To Nicholas Frankel, editor of “The Picture of Dorian Gray: An Annotated, Uncensored Edition,” the novel is a lightly coded text about homoeroticism, what Lord Alfred Douglas, Wilde’s lover, famously dubbed “the love that dare not speak its name.” The centrality of the sexual is, Frankel maintains, much clearer in the original typescript, which forms the basis for this edition. Scholars have long been aware that Wilde — responding to reviews that warned of the story’s “uncleanness” — toned down the sexual elements in the 1890 Lippincott’s Monthly Magazine version and added some new plot elements for the 1891 book publication, notably the sentimental chapter in which the actress Sybil Vane gushes to her mother about her handsome but unknown admirer and the scenes late in the novel set in the opium dens and murderous streets of London’s East End.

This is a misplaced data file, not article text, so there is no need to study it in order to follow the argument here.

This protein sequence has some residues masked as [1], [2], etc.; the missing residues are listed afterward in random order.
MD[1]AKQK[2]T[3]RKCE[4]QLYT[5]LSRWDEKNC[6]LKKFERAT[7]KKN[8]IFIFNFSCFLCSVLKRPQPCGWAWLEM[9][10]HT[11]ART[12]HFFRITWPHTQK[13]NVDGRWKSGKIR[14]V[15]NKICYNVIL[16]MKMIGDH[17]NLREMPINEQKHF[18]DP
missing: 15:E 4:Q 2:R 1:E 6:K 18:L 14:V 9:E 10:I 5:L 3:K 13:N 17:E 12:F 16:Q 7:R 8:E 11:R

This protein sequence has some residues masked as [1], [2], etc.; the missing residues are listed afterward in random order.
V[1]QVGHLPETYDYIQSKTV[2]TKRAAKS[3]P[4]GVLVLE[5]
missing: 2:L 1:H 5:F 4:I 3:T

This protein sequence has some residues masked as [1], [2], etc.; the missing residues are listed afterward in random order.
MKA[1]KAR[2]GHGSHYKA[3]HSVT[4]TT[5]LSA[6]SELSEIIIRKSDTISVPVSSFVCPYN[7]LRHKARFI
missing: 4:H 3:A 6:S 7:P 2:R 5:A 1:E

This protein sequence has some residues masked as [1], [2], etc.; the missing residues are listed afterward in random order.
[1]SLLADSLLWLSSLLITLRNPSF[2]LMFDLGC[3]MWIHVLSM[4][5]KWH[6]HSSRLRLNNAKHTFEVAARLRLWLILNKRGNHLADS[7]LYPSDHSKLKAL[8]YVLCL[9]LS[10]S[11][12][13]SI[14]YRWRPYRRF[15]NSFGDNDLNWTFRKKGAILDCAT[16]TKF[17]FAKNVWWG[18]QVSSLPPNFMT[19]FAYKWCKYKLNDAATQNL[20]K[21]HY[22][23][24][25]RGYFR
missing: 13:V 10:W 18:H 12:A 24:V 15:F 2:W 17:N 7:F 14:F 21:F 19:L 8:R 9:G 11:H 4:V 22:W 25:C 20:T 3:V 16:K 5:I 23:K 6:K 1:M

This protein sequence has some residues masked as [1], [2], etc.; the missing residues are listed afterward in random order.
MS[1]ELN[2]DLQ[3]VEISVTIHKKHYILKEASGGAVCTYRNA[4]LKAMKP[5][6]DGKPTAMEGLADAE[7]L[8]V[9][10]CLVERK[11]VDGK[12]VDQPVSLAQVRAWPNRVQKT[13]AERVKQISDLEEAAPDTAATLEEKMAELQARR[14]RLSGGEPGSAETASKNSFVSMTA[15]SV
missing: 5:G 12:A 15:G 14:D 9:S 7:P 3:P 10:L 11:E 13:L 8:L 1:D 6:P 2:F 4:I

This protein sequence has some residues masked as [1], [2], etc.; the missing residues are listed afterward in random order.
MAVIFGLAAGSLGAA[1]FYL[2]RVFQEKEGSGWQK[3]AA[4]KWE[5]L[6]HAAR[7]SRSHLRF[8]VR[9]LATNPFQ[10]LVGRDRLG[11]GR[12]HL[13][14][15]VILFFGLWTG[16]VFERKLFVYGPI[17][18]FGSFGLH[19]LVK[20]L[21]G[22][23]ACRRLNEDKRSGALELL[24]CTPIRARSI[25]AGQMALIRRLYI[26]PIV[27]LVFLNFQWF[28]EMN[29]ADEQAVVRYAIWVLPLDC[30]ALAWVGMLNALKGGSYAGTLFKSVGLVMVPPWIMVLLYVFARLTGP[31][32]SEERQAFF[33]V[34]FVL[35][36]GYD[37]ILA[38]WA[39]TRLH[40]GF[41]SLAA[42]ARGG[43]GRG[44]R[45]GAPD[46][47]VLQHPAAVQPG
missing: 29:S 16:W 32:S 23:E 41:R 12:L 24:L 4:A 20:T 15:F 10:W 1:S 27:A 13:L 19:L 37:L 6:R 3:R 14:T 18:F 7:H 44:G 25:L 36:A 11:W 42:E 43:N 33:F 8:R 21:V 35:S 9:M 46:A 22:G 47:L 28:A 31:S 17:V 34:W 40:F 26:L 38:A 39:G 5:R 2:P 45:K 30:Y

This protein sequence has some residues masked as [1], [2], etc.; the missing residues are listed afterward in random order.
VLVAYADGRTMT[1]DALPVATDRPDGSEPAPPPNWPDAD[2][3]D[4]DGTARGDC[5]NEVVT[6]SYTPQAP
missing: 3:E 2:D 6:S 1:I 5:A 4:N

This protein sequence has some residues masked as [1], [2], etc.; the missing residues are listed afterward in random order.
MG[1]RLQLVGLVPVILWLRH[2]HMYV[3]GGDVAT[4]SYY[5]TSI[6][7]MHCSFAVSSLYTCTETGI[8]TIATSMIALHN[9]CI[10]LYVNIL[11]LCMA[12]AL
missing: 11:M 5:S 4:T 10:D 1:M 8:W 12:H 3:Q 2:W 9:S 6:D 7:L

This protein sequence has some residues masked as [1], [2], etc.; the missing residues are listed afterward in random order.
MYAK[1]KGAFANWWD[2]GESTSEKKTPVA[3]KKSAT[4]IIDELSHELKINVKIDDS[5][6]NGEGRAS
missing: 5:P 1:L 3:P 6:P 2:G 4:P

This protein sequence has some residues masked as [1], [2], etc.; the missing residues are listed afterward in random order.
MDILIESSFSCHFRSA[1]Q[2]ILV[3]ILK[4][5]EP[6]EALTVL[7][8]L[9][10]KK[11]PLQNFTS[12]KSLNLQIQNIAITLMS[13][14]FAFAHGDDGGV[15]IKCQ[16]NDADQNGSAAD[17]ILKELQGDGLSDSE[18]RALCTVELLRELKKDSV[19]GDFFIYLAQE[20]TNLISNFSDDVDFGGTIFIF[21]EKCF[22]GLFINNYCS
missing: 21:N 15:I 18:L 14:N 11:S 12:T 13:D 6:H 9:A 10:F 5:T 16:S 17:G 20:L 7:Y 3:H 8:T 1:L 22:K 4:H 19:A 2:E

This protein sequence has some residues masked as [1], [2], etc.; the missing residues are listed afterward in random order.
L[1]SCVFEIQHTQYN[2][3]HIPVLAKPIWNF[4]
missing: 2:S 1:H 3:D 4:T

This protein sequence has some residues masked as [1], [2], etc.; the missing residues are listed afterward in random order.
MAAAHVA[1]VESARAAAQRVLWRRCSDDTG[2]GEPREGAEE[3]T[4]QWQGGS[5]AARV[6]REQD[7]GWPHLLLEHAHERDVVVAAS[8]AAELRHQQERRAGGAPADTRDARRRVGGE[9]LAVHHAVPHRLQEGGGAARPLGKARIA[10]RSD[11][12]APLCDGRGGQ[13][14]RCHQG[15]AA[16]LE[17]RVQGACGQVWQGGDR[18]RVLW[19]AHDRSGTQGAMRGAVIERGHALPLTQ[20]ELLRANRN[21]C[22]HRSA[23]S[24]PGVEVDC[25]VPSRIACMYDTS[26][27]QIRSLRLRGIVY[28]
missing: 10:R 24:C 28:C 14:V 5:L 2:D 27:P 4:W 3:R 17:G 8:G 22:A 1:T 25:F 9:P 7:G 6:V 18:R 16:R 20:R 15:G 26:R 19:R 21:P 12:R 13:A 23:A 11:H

But, as Frankel emphasizes, the Lippincott editors had already slightly bowdlerized Wilde’s original story, deleting words such as “mistress” and excising whole sentences and paragraphs, making the book 500 words shorter and less overtly offensive to contemporary morality. This Harvard edition of the untouched typescript is thus a necessary acquisition for any serious student of Wilde’s work.
Yet the label “uncensored” is somewhat deceiving, leading a naive reader to think he or she is being given the whole and complete novel, rather than a preliminary (though perhaps artistically superior) version of it. Wilde simply added too much to the 1891 book edition for any other text to replace it as standard, even if some of the later material about crime and poverty seems out of place. Besides, one really does want as much of the witty, Mephistophelean Lord Henry Wotton as possible.